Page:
I’ve used plenty of paste wax in my woodworking adventures and never worried about the ingredients until I started making utilitarian items. My finishes for bowls, cutting boards, or any other item to be used with food are solvent free and 100% natural. I thought I’d share a recipe for non-toxic paste wax. The best part is it’s super easy and you get to melt stuff!
Assuming you have permission to use the kitchen (I don’t want any messages from angry wives, they scare me) you will need a few items.
- A pot to boil water in (can be one of her pots as long as you have permission)
- A metal container in which to blend your melted wax and oil (I used the same container for storage)
- A heavy duty grater (seriously, don’t use the cheese grater you got as a wedding present)
- Bee’s Wax
- Carnuba Wax
- Tung Oil / Walnut Oil
- 1/3 cup measuring cup
- The most important item! Pliers or vise grips to remove the mixture with.
- Something to stir with. Non melty is a plus!
The least fun part of this project is grating the wax. Especially if you have a wimpy grater. Had I considered how hard wax is compared to cheese, I would have coughed up the extra cash and bought a good grater. Oh well. The recipe I used is pretty simple.
- 1/3 cup Bee’s Wax
- 1/3 cup Carnuba Wax
- 1 cup Walnut or Tung Oil
Enough of the wordy stuff, let get on with it already.
Before you start melting wax, add enough water to the pot so that the water level is about 1/2″ below the top of your melting container.
Add the wax and oil to your container and turn up the heat. You can go ahead and crank it up, but be sure to turn the heat down before the water starts to boil. You don’t really want water in your paste wax, so try to avoid it. A little won’t cause any major trouble, but just be mindful that the less water in your paste wax, the better.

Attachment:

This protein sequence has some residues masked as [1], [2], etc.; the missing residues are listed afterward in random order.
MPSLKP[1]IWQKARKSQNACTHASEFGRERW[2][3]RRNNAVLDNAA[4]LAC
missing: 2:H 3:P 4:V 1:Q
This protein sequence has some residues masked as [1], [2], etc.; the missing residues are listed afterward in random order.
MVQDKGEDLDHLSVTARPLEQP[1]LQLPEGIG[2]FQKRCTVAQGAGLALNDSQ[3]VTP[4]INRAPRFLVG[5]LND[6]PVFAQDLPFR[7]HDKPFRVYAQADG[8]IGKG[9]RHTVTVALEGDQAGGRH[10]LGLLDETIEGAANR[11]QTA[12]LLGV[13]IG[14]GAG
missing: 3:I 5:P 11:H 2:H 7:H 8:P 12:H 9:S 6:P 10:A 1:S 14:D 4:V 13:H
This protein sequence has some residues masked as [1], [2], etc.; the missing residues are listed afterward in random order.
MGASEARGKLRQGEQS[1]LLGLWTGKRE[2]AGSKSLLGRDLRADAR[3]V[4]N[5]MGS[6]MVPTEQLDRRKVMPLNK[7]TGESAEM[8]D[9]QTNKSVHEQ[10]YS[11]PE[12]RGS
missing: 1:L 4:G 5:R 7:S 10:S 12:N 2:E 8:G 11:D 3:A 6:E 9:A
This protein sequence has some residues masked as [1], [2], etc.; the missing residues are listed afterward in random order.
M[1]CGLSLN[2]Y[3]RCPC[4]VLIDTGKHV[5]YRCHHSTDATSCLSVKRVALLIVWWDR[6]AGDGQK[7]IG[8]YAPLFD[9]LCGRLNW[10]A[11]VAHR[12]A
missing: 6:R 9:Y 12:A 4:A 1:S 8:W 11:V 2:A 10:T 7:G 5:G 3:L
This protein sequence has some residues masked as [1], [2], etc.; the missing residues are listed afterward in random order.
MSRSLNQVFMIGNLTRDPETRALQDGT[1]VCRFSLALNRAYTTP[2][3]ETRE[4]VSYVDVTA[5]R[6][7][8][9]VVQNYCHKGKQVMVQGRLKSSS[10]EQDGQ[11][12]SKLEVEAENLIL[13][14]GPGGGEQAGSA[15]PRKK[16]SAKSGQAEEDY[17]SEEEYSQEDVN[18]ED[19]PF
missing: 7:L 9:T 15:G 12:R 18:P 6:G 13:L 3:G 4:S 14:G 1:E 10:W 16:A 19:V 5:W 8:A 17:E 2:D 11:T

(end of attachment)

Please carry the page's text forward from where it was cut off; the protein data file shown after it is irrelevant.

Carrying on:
Once everything is melted, you can take the container out of the pot of water with pliers. The stuff is kinda hot… Spilling is not recommended.
As the wax cools, keep stirring the mixture so that the oil does not separate. Putting the container on a cooling rack helps to speed up the cool down process. I’ve also put the container in the fridge for about a minute at a time when the mixture is fresh out of the hot water.
Once the wax is cooled, it’s ready to use. Be sure to write down your recipe so that you can repeat it once you run out, or so you have a starting place for changing up your paste wax recipe in the future.
This is a basic recipe and you can certainly add colorants or metallic flakes to the wax for a different effect. However, depending on what you add, your finish may no longer be food safe.
I hope you enjoyed the post. Let me know if you try it out for yourself and feel free to comment or ask any question you may have. Thank for reading, y’all!